Reader 1: Some years ago, my employer purchased a smaller company and split accounting duties between me and the other company’s accountant, “Ann.” Ann repeatedly makes novice mistakes, so some of her significant tasks have been transferred to me. What’s frustrating is that she makes about 20 percent more than I do because her pay rate was set prior to the acquisition. Ann is older but lacks a relevant degree; I’m more experienced and have a master’s in accounting.
My bosses voice frustration about Ann’s incompetence, and I believe they would agree I deserve more, but I think they would say there’s nothing they can do because I am fairly compensated under our current pay structure. Any suggestions on how to ask for a raise?
Reader 2: I work at an academic facility open until 1 a.m. One of my co-workers, “Betty,” has a second job, so last year she got permission from our supervisor, “Linda,” to move her start time later, using half of her lunch hour up front so she could eat, and feed her dog between jobs. I showed Linda our staff handbook policies against conflicting outside jobs and using break time to shorten a shift, but she said those rules didn’t apply in this situation.
I could deal if Betty showed up on time, but, unfortunately, she’s still up to 15 to 20 minutes late once or twice a week. She texts me when she’s running late, but I don’t think Linda knows. Linda leaves an hour before Betty is due to arrive. Furthermore, Betty is incompetent, so we already have a negative working relationship. Do I broach this with Linda?
Karla: When you find yourself resentful over a co-worker’s situation, ask yourself these questions:
1. How much of your dissatisfaction is your co-worker’s fault? Is the issue personal or situational? Ann’s poor performance is relevant to Reader 1’s workload, but I think the real issue is the rigidly imbalanced comp structure highlighted by Ann’s higher pay. Meanwhile, Reader 2 seems to resent Betty personally for reasons both legitimate (incompetence and tardiness) and less so (year-old, supervisor-approved flex arrangement).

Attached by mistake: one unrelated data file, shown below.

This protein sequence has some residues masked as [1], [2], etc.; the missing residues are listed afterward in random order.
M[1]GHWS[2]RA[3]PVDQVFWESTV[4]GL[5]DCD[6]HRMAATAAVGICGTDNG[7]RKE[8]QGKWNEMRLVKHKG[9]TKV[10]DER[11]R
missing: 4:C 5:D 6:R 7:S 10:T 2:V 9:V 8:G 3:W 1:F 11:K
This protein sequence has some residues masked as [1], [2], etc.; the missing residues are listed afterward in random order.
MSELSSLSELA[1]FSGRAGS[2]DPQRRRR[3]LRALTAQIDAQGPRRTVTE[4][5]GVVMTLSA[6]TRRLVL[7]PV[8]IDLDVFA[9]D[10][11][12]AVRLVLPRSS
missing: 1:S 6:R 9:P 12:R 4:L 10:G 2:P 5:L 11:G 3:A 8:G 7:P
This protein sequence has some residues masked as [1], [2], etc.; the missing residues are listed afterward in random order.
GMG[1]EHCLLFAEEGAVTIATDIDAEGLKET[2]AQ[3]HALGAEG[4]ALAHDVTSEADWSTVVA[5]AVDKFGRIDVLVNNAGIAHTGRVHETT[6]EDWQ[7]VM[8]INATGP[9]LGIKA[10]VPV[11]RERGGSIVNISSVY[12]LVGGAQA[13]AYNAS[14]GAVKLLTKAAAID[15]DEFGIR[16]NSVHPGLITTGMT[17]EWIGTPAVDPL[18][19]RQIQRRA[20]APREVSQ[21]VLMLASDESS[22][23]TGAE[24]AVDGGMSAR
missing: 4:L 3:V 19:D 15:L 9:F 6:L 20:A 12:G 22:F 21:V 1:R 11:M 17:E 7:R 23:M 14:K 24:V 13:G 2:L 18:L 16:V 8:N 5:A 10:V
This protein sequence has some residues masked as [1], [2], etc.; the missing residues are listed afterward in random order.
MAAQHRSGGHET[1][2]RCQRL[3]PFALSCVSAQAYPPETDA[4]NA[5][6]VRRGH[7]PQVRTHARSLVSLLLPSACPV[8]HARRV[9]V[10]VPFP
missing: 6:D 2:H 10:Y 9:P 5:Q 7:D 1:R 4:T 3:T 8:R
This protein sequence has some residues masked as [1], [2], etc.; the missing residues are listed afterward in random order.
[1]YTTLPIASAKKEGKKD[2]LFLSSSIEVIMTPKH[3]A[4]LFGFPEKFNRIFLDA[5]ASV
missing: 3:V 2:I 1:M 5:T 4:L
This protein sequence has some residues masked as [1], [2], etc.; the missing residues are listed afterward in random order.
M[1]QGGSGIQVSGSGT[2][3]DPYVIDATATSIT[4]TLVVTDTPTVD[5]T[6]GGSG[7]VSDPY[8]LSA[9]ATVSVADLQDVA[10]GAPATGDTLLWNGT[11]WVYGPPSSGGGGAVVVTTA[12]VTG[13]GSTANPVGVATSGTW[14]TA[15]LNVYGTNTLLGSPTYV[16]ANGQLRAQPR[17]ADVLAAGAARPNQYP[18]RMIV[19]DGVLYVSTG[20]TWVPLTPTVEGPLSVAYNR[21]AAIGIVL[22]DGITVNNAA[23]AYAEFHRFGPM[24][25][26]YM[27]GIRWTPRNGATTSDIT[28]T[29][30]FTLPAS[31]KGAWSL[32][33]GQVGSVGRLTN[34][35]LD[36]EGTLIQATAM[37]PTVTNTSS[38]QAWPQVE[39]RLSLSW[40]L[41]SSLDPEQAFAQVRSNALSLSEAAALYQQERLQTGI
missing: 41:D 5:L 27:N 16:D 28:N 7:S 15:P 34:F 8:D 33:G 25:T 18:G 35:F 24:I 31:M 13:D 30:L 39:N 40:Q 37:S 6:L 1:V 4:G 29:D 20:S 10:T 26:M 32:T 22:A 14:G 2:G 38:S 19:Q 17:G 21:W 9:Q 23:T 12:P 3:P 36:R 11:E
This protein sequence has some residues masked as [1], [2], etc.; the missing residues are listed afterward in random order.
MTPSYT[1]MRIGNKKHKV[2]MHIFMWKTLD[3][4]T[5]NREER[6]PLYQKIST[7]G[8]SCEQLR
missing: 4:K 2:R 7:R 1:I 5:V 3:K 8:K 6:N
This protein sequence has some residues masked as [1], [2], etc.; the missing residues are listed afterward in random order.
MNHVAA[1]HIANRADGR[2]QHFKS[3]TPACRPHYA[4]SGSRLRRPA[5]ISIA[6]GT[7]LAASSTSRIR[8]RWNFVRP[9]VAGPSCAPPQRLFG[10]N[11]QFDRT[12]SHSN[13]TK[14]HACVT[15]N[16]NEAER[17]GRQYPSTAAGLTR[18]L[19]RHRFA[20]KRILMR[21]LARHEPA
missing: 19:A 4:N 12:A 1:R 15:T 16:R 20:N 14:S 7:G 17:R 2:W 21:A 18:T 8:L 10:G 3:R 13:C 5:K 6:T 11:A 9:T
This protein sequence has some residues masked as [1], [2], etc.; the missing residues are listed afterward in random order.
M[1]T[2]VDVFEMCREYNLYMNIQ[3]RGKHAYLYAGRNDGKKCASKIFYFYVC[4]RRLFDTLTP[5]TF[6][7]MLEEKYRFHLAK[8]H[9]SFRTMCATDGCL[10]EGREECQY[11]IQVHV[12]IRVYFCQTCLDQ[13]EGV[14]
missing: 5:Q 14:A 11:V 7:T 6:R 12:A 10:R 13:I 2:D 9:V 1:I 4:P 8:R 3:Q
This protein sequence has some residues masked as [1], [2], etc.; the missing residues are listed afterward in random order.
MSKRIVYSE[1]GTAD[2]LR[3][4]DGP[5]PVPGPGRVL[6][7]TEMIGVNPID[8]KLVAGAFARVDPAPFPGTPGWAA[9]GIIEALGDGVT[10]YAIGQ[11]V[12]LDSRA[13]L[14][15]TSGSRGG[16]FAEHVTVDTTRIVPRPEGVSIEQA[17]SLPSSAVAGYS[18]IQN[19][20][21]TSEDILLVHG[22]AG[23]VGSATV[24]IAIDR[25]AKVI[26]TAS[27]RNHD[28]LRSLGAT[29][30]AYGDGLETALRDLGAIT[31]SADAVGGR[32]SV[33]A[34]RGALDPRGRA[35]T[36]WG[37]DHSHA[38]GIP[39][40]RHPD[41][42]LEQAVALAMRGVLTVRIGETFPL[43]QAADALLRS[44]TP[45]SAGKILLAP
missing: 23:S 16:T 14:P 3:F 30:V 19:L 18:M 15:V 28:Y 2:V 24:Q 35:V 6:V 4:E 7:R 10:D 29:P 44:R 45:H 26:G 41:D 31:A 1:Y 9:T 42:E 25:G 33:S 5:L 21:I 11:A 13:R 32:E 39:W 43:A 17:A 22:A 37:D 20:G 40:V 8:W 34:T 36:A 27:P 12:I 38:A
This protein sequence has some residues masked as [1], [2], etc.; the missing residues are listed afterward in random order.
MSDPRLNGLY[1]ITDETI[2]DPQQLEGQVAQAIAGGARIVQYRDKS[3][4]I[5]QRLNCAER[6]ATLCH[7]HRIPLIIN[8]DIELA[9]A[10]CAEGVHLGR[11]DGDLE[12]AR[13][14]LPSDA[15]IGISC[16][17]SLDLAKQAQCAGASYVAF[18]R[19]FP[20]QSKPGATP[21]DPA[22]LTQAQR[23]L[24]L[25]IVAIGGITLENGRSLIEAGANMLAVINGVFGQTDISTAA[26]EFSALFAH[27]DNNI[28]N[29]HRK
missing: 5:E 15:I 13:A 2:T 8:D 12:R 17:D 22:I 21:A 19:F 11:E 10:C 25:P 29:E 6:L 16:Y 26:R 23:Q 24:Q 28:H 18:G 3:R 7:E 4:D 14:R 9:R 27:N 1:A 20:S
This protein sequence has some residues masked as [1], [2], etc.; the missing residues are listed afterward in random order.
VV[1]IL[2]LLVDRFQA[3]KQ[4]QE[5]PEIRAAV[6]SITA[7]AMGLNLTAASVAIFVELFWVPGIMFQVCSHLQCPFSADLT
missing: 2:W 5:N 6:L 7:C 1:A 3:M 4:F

2. What would offset your resentment? When possible, avoid the zero-sum trap where your happiness depends on making your coworker less happy. Higher pay would make Reader 1 happier, period. But while seeing Linda correct Betty would be marginally gratifying, might Reader 2 gain more satisfaction by taking advantage of Linda’s laissez-faire policy enforcement to negotiate an earlier quitting time?
3. What is your bargaining chip? If Reader 1’s managers were genuinely about to lose their more competent accountant to a higher-paying competitor, they would probably find the money to keep Reader 1 happy — ideally without affecting Ann at all. By contrast, Reader 2’s bargaining chips seem to be a carrot and a stick, both for Betty: The carrot — camaraderie — involves privately informing Betty that her frequent lateness is leaving Reader 2 feeling stressed and disrespected. The stick would be a threat to rat Betty out to Linda — but that would poison the water cooler regardless of Linda’s reaction, leaving Reader 2 the choice of staying in a negative working relationship or finding another job. For that reason, I’d recommend going back to question 2: Find a happy ending that doesn’t depend on a colleague getting her comeuppance.
Pro tip: If you’re looking to get creative with break time, make sure you’re complying with any laws your state has about timing meal breaks. Also, for nonexempt, overtime-eligible workers, there are laws about how long an uncompensated break must be.